Quite frankly I really do like Motorola gear, but as I have stated in other threads they are just to much of a pain in the butt to deal with for me. I would love to buy some RT Systems software to program my newest Motorola handheld, install a W & W Manufacturing battery to it and put on a higher gain Comet antenna. Guess I hope that some of this gear can be more mainstream and supported by other companies within the hobby.
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Old 01-01-2013, 9:58 PM
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Originally Posted by 990adv View Post
install a W & W Manufacturing battery to it
There are plenty of posts on various radio forums discussing the junk this company sells. 50% is trash, & the other 50% is garbage. One fellow had his W&W charger burst into flames while charging his W&W battery. Good thing he was home.
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Old 01-01-2013, 11:09 PM
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The LDS church is big in my area, they have set up nets using the surplus UHF radios, set up repeaters and they are getting their GMRS licenses. Not really a bad thing if there is a local emergency and they will let non LDS members join their weekly net.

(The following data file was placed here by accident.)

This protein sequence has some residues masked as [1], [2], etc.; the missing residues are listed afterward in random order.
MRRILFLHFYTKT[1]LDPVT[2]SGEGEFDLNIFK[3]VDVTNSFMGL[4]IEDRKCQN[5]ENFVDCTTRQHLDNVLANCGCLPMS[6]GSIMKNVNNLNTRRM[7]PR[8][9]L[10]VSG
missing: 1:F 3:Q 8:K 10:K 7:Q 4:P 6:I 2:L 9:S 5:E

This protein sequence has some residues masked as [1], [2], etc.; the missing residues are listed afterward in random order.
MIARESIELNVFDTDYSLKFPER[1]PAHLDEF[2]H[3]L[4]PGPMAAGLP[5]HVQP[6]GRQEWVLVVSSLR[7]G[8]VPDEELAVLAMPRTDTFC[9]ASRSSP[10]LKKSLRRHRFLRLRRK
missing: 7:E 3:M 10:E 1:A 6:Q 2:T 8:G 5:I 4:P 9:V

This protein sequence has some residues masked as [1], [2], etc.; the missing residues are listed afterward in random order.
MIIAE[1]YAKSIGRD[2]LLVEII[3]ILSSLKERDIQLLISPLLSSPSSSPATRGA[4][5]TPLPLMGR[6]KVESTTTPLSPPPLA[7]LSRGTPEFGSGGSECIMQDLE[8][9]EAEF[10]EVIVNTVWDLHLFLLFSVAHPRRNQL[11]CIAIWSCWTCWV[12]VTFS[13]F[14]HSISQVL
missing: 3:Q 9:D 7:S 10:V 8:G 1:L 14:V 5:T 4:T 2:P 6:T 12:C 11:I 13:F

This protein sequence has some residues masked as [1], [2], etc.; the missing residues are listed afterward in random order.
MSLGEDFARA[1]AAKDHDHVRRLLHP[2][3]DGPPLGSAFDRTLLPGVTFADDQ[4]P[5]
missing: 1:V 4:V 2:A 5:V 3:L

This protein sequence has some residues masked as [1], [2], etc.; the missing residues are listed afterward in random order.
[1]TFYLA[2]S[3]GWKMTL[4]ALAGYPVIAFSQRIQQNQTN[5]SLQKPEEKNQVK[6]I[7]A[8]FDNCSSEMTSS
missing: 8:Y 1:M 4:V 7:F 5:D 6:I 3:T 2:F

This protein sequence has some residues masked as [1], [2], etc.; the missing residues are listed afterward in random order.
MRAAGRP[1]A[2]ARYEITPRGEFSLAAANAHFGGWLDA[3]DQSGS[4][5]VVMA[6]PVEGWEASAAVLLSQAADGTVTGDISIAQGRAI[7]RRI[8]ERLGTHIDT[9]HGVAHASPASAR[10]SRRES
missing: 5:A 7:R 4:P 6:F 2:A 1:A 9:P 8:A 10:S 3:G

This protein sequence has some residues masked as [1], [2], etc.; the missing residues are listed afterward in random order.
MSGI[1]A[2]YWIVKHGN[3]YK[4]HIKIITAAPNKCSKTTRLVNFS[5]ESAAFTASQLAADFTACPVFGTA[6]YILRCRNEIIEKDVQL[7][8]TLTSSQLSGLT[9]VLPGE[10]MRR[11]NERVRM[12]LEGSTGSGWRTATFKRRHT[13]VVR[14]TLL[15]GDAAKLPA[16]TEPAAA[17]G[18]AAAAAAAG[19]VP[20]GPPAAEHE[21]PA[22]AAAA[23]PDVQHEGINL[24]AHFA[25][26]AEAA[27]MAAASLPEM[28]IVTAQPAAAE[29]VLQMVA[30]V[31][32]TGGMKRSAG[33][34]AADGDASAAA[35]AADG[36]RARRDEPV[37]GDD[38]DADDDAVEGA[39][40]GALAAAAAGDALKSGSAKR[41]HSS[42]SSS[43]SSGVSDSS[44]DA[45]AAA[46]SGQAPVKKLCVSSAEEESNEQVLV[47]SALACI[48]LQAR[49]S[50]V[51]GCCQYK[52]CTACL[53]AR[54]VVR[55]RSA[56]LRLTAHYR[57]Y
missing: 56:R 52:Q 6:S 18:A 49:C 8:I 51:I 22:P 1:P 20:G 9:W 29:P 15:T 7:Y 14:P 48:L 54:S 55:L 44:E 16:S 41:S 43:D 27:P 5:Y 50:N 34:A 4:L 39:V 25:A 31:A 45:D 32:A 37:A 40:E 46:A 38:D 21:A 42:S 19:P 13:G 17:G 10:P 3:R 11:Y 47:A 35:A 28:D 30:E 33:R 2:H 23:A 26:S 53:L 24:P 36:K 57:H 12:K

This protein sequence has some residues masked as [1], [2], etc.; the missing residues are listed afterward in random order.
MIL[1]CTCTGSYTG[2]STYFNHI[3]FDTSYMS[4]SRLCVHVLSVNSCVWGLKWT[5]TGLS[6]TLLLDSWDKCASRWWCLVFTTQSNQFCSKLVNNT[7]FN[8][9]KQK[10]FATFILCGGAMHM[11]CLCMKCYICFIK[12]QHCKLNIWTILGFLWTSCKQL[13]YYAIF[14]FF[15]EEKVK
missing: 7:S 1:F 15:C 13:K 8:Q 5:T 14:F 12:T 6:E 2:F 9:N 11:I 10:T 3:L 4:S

Quite a bit of traffic on them in my area.

Looks like I'm going to have to go to 900 Mhz and HF.

I have bought several Kenwood TK-840's and they have been great. I will admit that I do have some GMRS freqs set up on one, but it's on the radio I use on the UHF. I also have a VHF in my vehicle when it's 20 degrees out or less, I hate to have my good radios in my vehicle when it's that cold, too much moisture. I paid under $50.00 for each, just carefully looking on E BAY, but prices have gone up. I'd stay away from the guys who show a 4 foot pile of them and want $75.00 without a microphone or mounting bracket.
The one's I have got have cleaned up almost as good as new, you just have to look close and communicate with the seller.

So far the cold and moisture has not hurt either, they are built like tanks. It's good to have a friend who programs them also. I've decided to buy any I find in excellent condition that are low priced, sooner or later the good one's will dry up. I need some handhelds now.

John

Last edited by dksac2; 01-02-2013 at 12:09 AM..
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Old 01-02-2013, 6:40 AM